Originally published on Medium
In a blink of an eye, Covid-19 hacked the world, unfortunately. It forcefully changed the way we normally work. Certainly, there were many of us who were already working from home in one way or another. Probably, a percentage of us were working one, two, or three days a week from home offices and another percentage were fully working from home.
Now, the entire world is talking and trying to face this battle. The good news is there are many people encouraging us and giving us advice on how to be more productive, healthy — avoiding anxiety, depression, burnout, and stress. I’m just another person doing the same thing. At this time, what we need is as many reminders as we can have. As you know, we don’t know exactly how long this journey will be, so the aim of this article is to give you a few essential tools and the best practices now that you’re working from home.
Working From Home Doesn't Work the Same for Everyone
I know very well that what works for me might not work for you. Along the way, through more than three years of working from home, I’ve realized that our experiences at home are different. So some advice might apply to you, and other advice won’t. There are many variables when you work from home. It’s not the same battle for those who are parents, and advice for those who have a comfortable space can’t always be used by those who have a small room (or even don’t have a dedicated room).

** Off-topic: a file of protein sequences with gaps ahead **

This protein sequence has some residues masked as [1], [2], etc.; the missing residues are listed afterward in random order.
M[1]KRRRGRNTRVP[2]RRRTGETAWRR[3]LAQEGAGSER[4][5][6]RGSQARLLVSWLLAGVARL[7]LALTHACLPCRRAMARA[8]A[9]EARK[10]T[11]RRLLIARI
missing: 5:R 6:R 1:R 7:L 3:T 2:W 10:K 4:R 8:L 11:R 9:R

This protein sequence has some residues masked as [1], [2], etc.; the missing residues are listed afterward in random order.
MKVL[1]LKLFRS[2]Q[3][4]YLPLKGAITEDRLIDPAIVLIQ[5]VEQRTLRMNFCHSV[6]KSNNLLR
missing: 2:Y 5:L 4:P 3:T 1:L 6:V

However, whatever the case is, there are some essential tools and best practices that can be really helpful when working from home. The idea of all of this is to simplify your stay at home and to give you tools and facts that’ll help y u work as you usually do at the office with the benefits of a stay at home. So without further ado, let's review them.
Time Management and Productivity
This app isn’t just a to-do list. It’s a complete tool to manage your life and work. One of the features I love is the fact that it can work offline so you don't need a connection to continue using it. Furthermore, it allows you to see tangible progress so you can see how small steps at a time add up to your biggest ambitions and goals. It’s definitely one of my favorite tools.
If you’re not tracking what you’re doing, you’re a bot without north. The interesting thing about tracking your work is it doesn’t just help you to get things done, but it also has the power to show you what things are causing your poor productivity.
In my opinion, this is a really powerful tool with a dose of discipline built-in. Productivity isn’t possible if you fall down with the temptation to check your social-network updates and phone notifications every 5-10 minutes. Cold Turkey boosts your productivity and reclaims your time. There’s no way to cheat it. Once you block something, there’s no turning back.
Collaboration and Calls
The Live Share extension for Visual Studio Code is the most useful tool I’ve come across so far. It’s the best tool for remote collaboration, code review, or pair programing. It allows us to work in a collaborative way. What you need to do is just share your session with another developer, and you’ll be allowing additions to your code. It has the same functionality of Google Docs.
Keep in mind that all of this is done in real time. Furthermore, Live Share not only allows us to share our code, but you can also add comments, chat, use a shared terminal, and have audio calls if you want. It puts all the power of live editing in your hands.
Eliminate/reduce background noise with Krisp
Not everybody has the opportunity to have a silent space to work. Some of you can hear the dogs barking outside, the baker yelling, and your neighbors listening to music too loud. Plus, you might not have really good noise-canceling headphones for when you’re on a call.